The Indian currency is seeing a steep fall since the beginning of 2018. The rupee has lost nearly 3% of its value since the start of 2018, and it is the second-biggest loser in the BRICS group: Brazil, Russia, India, China, and South Africa.
The rupee, which strengthened 5.96% against the US dollar last year, has been on a downtrend since the start of 2018.
The Indian rupee recovered marginally from its lifetime low to trade at 68.95 per dollar in late morning deals on Thursday. The dollar’s sharp gain overnight coupled with falls in Asian peers caused the drop in early trade, traders said, adding they were hopeful the central bank would step in to prevent further losses.
The rupee’s last record low was 68.8650 per dollar, hit on November 24, 2016.
“Weakening at this pace shatters confidence. Markets expect RBI (Reserve bank of India) to manage the currency more effectively. The pressure on INR is high, thus in the absence of major action from regulators, 70 levels can be seen,” the head of currency and debt trading at a foreign bank said. “The RBI has been effectively managing (the rupee) over the years, and they do have ample firepower to manage sharp falls.”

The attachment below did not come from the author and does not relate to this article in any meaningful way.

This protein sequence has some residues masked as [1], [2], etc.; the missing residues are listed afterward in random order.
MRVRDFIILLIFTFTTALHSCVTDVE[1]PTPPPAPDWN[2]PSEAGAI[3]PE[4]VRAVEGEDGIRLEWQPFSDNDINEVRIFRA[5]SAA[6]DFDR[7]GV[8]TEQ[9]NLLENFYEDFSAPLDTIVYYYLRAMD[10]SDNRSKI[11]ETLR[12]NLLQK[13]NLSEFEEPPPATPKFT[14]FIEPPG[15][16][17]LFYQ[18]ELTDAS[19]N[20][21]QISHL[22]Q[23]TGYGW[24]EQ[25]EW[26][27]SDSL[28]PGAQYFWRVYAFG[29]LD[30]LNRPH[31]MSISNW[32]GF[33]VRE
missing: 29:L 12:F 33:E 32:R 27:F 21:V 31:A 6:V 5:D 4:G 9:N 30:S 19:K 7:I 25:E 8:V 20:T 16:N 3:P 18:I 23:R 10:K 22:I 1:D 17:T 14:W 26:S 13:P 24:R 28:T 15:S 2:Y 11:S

Oil prices have been soaring too high in 2018 due to record demand and voluntary supply cuts led by the Organization of the Petroleum Exporting Countries (OPEC). Rising crude oil prices weighed heavily against rupee’s value against USD.
The trade war has also been increasing the tensions among the markets.
Meanwhile, the RBI fixed the reference rate for the dollar at 68.5246 and for the euro at 79.8654. The dollar index, which measures the greenback’s value against a basket of six major currencies, was up at 94.69